By Topic

Secure Bit: Transparent, Hardware Buffer-Overflow Protection

Sign In

Cookies must be enabled to login.After enabling cookies , please use refresh or reload or ctrl+f5 on the browser for the login options.

Formats Non-Member Member
$31 $13
Learn how you can qualify for the best price for this item!
Become an IEEE Member or Subscribe to
IEEE Xplore for exclusive pricing!
close button

puzzle piece

IEEE membership options for an individual and IEEE Xplore subscriptions for an organization offer the most affordable access to essential journal articles, conference papers, standards, eBooks, and eLearning courses.

Learn more about:

IEEE membership

IEEE Xplore subscriptions

2 Author(s)
Piromsopa, K. ; Dept. of Comput. Sci. & Eng., Michigan State Univ. ; Enbody, R.J.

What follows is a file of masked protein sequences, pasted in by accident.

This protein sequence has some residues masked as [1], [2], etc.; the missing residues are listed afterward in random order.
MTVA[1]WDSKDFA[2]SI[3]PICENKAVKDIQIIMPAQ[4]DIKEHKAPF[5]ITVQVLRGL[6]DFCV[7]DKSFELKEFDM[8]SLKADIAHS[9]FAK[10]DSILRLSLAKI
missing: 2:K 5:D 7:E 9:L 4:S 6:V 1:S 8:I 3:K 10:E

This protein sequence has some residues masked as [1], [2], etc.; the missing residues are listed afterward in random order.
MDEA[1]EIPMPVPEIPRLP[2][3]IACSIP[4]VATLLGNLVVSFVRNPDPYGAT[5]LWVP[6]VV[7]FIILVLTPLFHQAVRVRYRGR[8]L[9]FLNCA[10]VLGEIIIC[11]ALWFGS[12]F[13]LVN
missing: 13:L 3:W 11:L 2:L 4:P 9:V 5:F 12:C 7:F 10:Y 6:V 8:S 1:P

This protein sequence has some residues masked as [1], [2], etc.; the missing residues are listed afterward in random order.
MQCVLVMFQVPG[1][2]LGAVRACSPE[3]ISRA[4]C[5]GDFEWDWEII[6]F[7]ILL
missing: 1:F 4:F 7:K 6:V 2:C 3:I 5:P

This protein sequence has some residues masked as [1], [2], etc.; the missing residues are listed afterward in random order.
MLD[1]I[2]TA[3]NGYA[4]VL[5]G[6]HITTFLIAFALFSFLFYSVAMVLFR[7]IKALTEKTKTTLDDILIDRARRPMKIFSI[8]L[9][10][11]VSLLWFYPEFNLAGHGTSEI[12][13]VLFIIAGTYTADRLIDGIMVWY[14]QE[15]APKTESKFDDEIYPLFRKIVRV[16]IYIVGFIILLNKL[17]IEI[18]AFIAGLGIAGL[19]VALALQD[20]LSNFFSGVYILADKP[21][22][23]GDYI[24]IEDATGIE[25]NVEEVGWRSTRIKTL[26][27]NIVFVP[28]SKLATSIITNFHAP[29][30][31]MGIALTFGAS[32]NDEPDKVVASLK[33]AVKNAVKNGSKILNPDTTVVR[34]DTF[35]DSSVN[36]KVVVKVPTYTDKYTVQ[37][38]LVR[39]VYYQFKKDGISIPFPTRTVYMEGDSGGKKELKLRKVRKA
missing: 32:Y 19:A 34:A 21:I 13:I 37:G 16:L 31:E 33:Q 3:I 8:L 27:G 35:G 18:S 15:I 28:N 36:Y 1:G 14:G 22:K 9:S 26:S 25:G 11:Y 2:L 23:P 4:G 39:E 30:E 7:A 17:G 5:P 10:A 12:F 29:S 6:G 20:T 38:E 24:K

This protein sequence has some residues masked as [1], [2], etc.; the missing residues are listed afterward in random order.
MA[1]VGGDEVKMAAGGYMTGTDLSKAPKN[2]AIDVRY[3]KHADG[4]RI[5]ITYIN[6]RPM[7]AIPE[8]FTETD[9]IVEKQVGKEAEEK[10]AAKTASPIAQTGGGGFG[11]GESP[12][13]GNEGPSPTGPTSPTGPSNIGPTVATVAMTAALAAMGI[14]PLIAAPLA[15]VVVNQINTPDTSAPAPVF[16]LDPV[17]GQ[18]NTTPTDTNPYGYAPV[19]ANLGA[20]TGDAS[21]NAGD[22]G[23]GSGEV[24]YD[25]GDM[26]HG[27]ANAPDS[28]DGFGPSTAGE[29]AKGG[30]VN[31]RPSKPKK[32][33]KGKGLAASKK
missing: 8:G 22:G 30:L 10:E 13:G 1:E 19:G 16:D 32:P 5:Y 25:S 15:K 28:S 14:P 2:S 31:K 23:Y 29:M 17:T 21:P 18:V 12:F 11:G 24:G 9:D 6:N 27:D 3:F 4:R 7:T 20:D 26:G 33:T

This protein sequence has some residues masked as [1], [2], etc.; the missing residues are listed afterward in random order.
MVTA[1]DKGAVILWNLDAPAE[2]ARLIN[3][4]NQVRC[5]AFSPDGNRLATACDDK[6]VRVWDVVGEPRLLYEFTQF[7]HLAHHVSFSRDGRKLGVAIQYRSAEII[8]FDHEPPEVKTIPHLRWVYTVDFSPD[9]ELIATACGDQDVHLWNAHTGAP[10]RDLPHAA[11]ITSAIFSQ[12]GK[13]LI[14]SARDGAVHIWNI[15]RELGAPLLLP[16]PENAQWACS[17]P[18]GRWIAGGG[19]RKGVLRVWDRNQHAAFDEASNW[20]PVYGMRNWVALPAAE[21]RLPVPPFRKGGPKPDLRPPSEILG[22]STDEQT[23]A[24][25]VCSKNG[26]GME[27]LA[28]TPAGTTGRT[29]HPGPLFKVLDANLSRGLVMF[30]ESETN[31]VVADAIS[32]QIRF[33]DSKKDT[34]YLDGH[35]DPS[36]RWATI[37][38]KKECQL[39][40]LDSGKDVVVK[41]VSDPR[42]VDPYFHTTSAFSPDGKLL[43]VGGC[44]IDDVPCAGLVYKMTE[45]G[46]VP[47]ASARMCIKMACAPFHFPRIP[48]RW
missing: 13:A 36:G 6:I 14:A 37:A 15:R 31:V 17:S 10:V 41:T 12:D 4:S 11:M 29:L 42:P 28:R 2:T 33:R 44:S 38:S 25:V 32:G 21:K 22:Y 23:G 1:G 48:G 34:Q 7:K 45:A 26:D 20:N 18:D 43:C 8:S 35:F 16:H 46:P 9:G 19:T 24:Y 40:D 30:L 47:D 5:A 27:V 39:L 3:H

We propose a minimalist, architectural approach, Secure Bit (patent pending), to protect against buffer overflow attacks on control data (return-address and function-pointer attacks in particular). Secure Bit provides a hardware bit to protect the integrity of addresses for the purpose of preventing such buffer-overflow attacks. Secure Bit is transparent to user software: it provides backward compatibility with legacy user code. It can detect and prevent all address-corrupting buffer-overflow attacks with little runtime performance penalty. Addresses passed in buffers between processes are marked insecure, and control instructions using those addresses as targets will raise an exception. An important differentiating aspect of our protocol is that, once an address has been marked as insecure, there is no instruction to remark it as secure. Robustness and transparency are demonstrated by emulating the hardware, booting Linux on the emulator, running application software on that Linux, and performing known attacks

Published in:

Dependable and Secure Computing, IEEE Transactions on  (Volume:3 ,  Issue: 4 )